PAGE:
[Buildbot-devel] Increase Timeout value for master

Aaron_Hsieh at PlayStation.Sony.Com Aaron_Hsieh at PlayStation.Sony.Com
Tue Feb 12 20:13:51 UTC 2008

Hmm, after looking further into the code, it appears that most of my patch 
is unneeded after all.  The ShellCommand class actually does support 
timeout=None, which makes that specific step not timeout at all.  And here 
I was thinking I was so clever in making this little hack which turned out 
to be a redundant effort in the end. :P

Although, this patch does make it easier to reverse the timeout disabling 
process if needed.  But, I guess if someone predicts that this kind of 
change would be reverted in the future, he would simply backup the master 
config file instead of using this patch.  Sorry about the useless patch. 


"Dustin J. Mitchell" <dustin at zmanda.com> 
Sent by: djmitche at gmail.com
02/12/2008 11:37 AM

buildbot-devel at lists.sourceforge.net
Re: [Buildbot-devel] Increase Timeout value for master

That's not so much of a hack after all!  With the addition of a test
case and some documentation, I think this would make a good addition
to buildbot.  Aaron, do you want to revise?


On Feb 12, 2008 2:21 PM,  <Aaron_Hsieh at playstation.sony.com> wrote:
> I've also had this problem where some of the scripts that my group runs 
> no output for a very long time, and these run times are only getting 
> as we add more tests to the script.  We could add a verbose mode, but 
> would serve as a double-edged sword since it would cause our developers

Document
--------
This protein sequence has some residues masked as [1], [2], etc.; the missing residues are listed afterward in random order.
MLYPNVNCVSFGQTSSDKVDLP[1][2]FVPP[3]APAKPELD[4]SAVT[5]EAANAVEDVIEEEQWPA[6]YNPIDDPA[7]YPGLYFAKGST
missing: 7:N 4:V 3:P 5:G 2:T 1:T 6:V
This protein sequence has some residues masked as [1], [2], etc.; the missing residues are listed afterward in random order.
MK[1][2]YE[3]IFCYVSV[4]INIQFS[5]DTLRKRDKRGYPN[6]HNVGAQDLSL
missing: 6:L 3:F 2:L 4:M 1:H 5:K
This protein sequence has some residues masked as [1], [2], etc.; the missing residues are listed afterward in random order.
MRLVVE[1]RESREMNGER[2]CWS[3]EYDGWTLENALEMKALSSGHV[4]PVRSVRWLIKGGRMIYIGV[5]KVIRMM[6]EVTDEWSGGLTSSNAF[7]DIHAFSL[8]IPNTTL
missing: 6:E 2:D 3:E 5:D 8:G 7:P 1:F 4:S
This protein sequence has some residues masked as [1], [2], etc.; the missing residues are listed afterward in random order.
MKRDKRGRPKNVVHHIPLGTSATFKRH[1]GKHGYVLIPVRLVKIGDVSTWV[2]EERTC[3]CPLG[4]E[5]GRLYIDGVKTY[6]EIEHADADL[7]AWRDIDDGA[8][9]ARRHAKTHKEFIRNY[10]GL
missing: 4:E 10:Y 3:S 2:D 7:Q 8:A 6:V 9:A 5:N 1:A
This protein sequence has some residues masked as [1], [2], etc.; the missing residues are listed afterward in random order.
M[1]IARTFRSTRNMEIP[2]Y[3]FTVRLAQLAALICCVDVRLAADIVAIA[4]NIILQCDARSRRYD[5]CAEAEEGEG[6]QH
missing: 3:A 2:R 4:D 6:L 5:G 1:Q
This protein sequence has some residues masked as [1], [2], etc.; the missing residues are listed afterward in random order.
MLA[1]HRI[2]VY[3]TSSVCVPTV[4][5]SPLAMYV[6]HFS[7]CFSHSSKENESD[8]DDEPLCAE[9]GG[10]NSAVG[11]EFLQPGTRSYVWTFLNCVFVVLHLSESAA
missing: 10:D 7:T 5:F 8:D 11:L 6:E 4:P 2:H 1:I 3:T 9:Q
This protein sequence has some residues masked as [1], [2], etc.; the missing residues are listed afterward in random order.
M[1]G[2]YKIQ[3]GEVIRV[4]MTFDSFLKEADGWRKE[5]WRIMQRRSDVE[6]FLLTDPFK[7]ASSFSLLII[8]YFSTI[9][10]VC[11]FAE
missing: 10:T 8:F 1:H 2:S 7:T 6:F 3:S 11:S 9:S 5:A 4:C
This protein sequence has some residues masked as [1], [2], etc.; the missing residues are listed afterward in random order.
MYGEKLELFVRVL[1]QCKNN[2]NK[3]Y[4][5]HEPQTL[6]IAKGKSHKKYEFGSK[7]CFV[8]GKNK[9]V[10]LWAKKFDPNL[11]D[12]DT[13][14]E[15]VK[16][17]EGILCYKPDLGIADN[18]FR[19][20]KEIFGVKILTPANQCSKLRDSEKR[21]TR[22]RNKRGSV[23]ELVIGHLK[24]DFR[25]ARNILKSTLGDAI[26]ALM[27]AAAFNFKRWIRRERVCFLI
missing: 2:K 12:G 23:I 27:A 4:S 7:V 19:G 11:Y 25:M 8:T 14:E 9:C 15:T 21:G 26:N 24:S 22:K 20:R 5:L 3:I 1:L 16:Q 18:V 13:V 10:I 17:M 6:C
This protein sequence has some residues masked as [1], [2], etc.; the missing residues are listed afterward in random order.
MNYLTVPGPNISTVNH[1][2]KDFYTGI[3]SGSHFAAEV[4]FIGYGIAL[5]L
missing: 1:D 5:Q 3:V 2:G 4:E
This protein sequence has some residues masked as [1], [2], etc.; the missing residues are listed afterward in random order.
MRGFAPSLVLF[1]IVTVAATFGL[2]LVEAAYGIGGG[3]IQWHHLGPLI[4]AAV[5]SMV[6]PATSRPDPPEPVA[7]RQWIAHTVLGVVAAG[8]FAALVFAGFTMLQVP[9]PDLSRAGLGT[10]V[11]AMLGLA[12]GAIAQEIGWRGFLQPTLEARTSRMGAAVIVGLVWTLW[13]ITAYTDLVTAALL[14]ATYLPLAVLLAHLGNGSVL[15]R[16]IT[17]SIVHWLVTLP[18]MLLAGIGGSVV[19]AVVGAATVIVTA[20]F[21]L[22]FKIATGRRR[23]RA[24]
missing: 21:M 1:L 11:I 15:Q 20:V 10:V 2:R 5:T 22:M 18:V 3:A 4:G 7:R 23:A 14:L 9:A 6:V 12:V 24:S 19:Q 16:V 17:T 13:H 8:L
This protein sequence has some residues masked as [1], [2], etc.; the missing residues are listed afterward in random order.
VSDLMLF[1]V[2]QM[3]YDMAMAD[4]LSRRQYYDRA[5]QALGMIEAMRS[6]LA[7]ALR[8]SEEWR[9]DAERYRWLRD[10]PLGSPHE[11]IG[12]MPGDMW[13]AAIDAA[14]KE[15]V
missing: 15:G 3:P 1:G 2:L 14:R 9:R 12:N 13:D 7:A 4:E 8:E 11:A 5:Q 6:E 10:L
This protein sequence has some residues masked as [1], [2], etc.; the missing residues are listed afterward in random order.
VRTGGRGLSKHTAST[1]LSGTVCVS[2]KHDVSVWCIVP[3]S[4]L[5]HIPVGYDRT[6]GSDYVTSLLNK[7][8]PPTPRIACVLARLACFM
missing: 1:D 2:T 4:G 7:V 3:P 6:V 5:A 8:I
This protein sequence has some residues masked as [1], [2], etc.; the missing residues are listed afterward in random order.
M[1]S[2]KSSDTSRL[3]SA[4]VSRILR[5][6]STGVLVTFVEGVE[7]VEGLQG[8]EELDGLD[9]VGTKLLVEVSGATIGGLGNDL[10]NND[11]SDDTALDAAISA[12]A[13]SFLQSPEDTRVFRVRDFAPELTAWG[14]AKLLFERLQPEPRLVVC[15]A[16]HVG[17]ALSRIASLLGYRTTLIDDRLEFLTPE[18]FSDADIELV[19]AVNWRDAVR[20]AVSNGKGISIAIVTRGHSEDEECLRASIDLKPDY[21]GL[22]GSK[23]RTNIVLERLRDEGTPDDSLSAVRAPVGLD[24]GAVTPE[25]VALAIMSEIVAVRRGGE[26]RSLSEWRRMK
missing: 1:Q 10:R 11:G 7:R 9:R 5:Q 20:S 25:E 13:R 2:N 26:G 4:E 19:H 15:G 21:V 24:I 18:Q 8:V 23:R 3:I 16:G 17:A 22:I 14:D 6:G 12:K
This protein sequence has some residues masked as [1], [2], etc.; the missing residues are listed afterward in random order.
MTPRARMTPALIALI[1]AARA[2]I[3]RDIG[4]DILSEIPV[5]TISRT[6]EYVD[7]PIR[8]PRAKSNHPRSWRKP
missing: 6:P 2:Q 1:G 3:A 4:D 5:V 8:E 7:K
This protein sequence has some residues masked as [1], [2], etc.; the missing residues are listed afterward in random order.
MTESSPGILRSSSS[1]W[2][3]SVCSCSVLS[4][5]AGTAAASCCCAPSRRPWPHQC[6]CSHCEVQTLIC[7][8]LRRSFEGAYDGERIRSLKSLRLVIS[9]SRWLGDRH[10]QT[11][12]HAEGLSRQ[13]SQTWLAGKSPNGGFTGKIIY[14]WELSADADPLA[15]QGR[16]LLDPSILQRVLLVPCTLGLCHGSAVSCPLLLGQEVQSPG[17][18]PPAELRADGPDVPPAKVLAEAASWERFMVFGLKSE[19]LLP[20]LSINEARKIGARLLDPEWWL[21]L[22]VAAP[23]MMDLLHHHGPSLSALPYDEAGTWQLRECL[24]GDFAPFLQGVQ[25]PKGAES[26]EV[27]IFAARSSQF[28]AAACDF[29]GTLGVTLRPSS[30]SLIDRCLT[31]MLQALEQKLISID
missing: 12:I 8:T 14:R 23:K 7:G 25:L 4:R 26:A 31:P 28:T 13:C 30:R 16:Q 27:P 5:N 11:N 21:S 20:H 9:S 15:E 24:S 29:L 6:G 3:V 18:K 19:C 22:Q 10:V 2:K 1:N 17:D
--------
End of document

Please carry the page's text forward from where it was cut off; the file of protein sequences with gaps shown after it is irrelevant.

> completely ignore our logs altogether if we try to get too verbose with 
> tests.  So, instead, I implemented a little hack-y way to disable the
> timeout option if needed in a master configuration file.  This patch 
> have to be done on the slave side to work though:
> --- slave/commands_bak.py       2008-02-12 11:08:24.000000000 -0800
> +++ slave/commands.py   2008-02-12 11:09:50.000000000 -0800
> @@ -336,7 +336,10 @@
>          # then comes the secondary information
>          msg = " in dir %s" % (self.workdir,)
>          if self.timeout:
> -            msg += " (timeout %d secs)" % (self.timeout,)
> +           if self.timeout < 0:
> +               msg += " (no timeout)"
> +           else:
> +               msg += " (timeout %d secs)" % (self.timeout,)
>          log.msg(" " + msg)
>          self.sendStatus({'header': msg+"\n"})
> @@ -385,7 +388,10 @@
>          # which would let us connect stdin to /dev/null .
>          if self.timeout:
> -            self.timer = reactor.callLater(self.timeout, 
> +           if self.timeout < 0:
> +               pass
> +           else:
> +               self.timer = reactor.callLater(self.timeout, 
>          for w in self.logFileWatchers:
>              w.start()
> Again, this is probably not the best way to do it, but it's the best I 
> come up with given the time I had to work on this.
> What I usually do with this is if I only wanted to temporarily disable a
> timeout, I would throw in a "-" in front of an existing timeout that I 
> and keep it there for as long as needed.  If I ever want to restore the 
> timeout, it's as simple as removing the "-" from the existing timeout. 
> nothing fancy, but I thought I would like to share this little hack I've
> been using for a bit.
> Aaron
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